Dr. Brenda Greene talks about the upcoming National Black Writers Conference

NADINE MATTHEWS | 3/22/2018, 5:11 p.m.
Without Talib Kweli, there probably wouldn’t be the National Black Writers Conference as we know it. Rap musician, entrepreneur and ...
Dr. Brenda Greene, director of the National Black Writers Conference CUNY photo

Without Talib Kweli, there probably wouldn’t be the National Black Writers Conference as we know it. Rap musician, entrepreneur and activist Kweli is the son of Dr. Brenda Greene, who heads Medgar Evers College’s Center for Black Literacy. She explained, “My son Talib Kweli, who is a hip-hop artist, and [music partner] Mos Def used the proceeds from their first album to purchase Nkiru Books, which was the oldest independent Black book store in Brooklyn.” Greene ran the bookstore for the duo when they went out on tour and found that it was a springboard not just for selling books but for creating spaces that further fostered literacy and awareness of Black writers. Greene elaborated that in the late ’90s, “I took a one-year sabbatical from teaching college and managed the bookstore. I met a lot of Black writers and learned a lot about book selling. I then restructured it as a not-for-profit educational and cultural center.”

The idea for the National Black Writers Conference had already taken root. Green’s colleague, the legendary writer and educator John Killens, was the writer in residence at Medgar Evers College in 1986. “He desired to host a national Black writers conference every year,” Greene shared, “and as writer in residence wanted to host it at Medgar Evers College. He believed in bringing Black writers together to look at the state of Black literature.”

The conference had first been held in 1986, and then sporadically through the rest of the ’80s and throughout the ’90s. In the early aughts when the director of the conference stepped down, Greene took over. Greene, tasked with the responsibility of coordinating the conference, felt she had was the perfect opportunity to use the format she created during her time at the bookstore to do something even bigger. She explained, “When I went back to work I took a lot of the concepts that were part of Nkiru, the readings, the book signings, and used that to come together and form the Center for Black Literature. The founding of the Center for Black Literature became a space to host the National Black Writers Conference on a more consistent basis.”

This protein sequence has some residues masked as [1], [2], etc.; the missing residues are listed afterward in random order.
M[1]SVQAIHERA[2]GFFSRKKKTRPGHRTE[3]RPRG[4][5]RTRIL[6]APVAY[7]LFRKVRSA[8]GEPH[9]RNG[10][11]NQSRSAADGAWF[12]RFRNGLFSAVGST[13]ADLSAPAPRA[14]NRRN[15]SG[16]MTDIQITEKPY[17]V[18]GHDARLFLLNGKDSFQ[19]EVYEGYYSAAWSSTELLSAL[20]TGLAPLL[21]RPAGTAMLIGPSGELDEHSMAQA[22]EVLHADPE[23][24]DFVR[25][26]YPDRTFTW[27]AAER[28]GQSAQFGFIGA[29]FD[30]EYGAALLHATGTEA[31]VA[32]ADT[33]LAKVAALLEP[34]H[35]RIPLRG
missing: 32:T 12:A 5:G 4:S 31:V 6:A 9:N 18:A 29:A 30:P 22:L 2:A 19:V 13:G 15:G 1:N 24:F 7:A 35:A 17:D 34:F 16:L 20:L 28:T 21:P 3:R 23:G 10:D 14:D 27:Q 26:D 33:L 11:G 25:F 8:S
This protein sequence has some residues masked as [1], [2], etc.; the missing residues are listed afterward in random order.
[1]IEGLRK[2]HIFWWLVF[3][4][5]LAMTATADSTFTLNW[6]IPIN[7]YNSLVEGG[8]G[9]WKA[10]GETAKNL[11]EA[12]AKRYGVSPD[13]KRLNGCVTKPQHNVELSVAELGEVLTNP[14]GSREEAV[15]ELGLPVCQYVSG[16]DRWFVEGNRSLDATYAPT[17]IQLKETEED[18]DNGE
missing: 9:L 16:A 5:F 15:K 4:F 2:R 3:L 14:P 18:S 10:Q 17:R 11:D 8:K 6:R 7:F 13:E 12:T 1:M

Greene emphasized, “I want people to think about the National Black Writers Conference as a public gathering. It’s a public gathering where we bring together people from the general public, literary professionals, students, writers. We bring everyone together to really engage and dialogue. It’s not a typical academic conference and I don’t want it to be thought of as that.”

This year, the conference’s 14th year, the theme centers around healing, legacy and activism. Greene stated, “There’s a need to talk about how we keep ourselves safe and there’s a need to remember those whose shoulders we stand on to pay tribute to those who were part of the civil rights legacy and the Black Arts movement and the Black Power movement and the hip-hop movement. We stand on the shoulders of many.”

This year’s award honorees will include Susan Taylor, former editor-in-chief of Essence magazine; Pulitzer Prize-winning authors Colson Whitehead and David Levering Lewis; American Book Award winner Tananarive Due; and Sterling Brown Award-winning poet Eugene B. Redmond. Another award-winning poet, Sonia Sanchez, will be at the screening of the documentary about her life, “BaddDDD Sonia Sanchez,” and will be a panelist for the discussion “The Black Arts Movement: A Foundation for a Literature of Resistance

and Activism”

It is said that without vision, the people perish. Greene, who hosts her own weekly radio show for writers Sunday evenings on WNYE and is currently working on creating and implementing the first degree offered by CUNY for African Diasporic literature, also has plans for the National Black Writers Conference itself. “What we envision is having satellite conferences and having programs that expand the concept of what we’re doing at different schools and organizations across the country. We’re looking at Howard University; we’re looking at Spelman. We’re looking at other institutions that could be a platform that also brings together Black writers.”

Greene strongly believes that intercultural collaboration and exchange is vital. She stated, “We also want to partner with mainstream organizations because this conversation should not just be Black writers talking to themselves. Ironically, we had planned to go to Charlottesville and then there was the big demonstration there and the killing but we need to expand the conversation so that Black writers are not perceived as only writing about race.”

The 14th National Black Writers Conference will be held March 22 through March 25 at Medgar Evers College in Brooklyn, N.Y.